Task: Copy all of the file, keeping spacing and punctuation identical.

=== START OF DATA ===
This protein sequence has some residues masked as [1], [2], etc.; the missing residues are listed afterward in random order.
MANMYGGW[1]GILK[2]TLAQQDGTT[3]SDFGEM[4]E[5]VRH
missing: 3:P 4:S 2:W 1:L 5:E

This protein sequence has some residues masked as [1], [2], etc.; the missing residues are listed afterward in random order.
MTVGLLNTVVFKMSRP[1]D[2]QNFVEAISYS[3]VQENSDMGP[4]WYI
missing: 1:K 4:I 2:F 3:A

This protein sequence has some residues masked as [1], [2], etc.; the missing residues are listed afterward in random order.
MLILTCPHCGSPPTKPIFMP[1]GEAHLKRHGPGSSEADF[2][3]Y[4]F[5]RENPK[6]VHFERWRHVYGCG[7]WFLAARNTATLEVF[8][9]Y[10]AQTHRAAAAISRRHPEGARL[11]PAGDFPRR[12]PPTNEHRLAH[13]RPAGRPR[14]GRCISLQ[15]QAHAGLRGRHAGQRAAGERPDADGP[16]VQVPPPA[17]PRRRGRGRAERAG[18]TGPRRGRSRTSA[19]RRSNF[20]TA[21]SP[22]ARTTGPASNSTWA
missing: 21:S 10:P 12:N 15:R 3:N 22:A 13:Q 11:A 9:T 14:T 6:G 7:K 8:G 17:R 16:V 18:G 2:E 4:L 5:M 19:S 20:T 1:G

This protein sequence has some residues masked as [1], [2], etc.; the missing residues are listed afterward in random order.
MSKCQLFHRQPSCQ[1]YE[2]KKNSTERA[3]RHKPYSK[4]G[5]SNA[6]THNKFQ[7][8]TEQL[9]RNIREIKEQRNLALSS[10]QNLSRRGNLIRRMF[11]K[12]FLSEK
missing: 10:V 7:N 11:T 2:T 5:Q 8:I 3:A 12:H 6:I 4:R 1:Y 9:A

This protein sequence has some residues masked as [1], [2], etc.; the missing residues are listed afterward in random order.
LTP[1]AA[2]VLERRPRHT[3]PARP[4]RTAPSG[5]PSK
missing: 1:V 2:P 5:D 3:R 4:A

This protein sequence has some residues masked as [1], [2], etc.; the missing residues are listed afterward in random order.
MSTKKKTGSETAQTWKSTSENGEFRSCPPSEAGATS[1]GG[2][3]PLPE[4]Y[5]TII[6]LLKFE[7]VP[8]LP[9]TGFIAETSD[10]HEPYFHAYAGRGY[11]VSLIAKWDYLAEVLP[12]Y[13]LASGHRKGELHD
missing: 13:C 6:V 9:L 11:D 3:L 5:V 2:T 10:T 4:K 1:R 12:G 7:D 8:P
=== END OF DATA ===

This protein sequence has some residues masked as [1], [2], etc.; the missing residues are listed afterward in random order.
MANMYGGW[1]GILK[2]TLAQQDGTT[3]SDFGEM[4]E[5]VRH
missing: 3:P 4:S 2:W 1:L 5:E

This protein sequence has some residues masked as [1], [2], etc.; the missing residues are listed afterward in random order.
MTVGLLNTVVFKMSRP[1]D[2]QNFVEAISYS[3]VQENSDMGP[4]WYI
missing: 1:K 4:I 2:F 3:A

This protein sequence has some residues masked as [1], [2], etc.; the missing residues are listed afterward in random order.
MLILTCPHCGSPPTKPIFMP[1]GEAHLKRHGPGSSEADF[2][3]Y[4]F[5]RENPK[6]VHFERWRHVYGCG[7]WFLAARNTATLEVF[8][9]Y[10]AQTHRAAAAISRRHPEGARL[11]PAGDFPRR[12]PPTNEHRLAH[13]RPAGRPR[14]GRCISLQ[15]QAHAGLRGRHAGQRAAGERPDADGP[16]VQVPPPA[17]PRRRGRGRAERAG[18]TGPRRGRSRTSA[19]RRSNF[20]TA[21]SP[22]ARTTGPASNSTWA
missing: 21:S 10:P 12:N 15:R 3:N 22:A 13:Q 11:A 9:T 14:T 6:G 7:K 8:G 17:R 16:V 18:G 2:E 4:L 5:M 19:S 20:T 1:G

This protein sequence has some residues masked as [1], [2], etc.; the missing residues are listed afterward in random order.
MSKCQLFHRQPSCQ[1]YE[2]KKNSTERA[3]RHKPYSK[4]G[5]SNA[6]THNKFQ[7][8]TEQL[9]RNIREIKEQRNLALSS[10]QNLSRRGNLIRRMF[11]K[12]FLSEK
missing: 10:V 7:N 11:T 2:T 5:Q 8:I 3:A 12:H 6:I 4:R 1:Y 9:A

This protein sequence has some residues masked as [1], [2], etc.; the missing residues are listed afterward in random order.
LTP[1]AA[2]VLERRPRHT[3]PARP[4]RTAPSG[5]PSK
missing: 1:V 2:P 5:D 3:R 4:A

This protein sequence has some residues masked as [1], [2], etc.; the missing residues are listed afterward in random order.
MSTKKKTGSETAQTWKSTSENGEFRSCPPSEAGATS[1]GG[2][3]PLPE[4]Y[5]TII[6]LLKFE[7]VP[8]LP[9]TGFIAETSD[10]HEPYFHAYAGRGY[11]VSLIAKWDYLAEVLP[12]Y[13]LASGHRKGELHD
missing: 13:C 6:V 9:L 11:D 3:L 5:V 2:T 10:T 4:K 1:R 12:G 7:D 8:P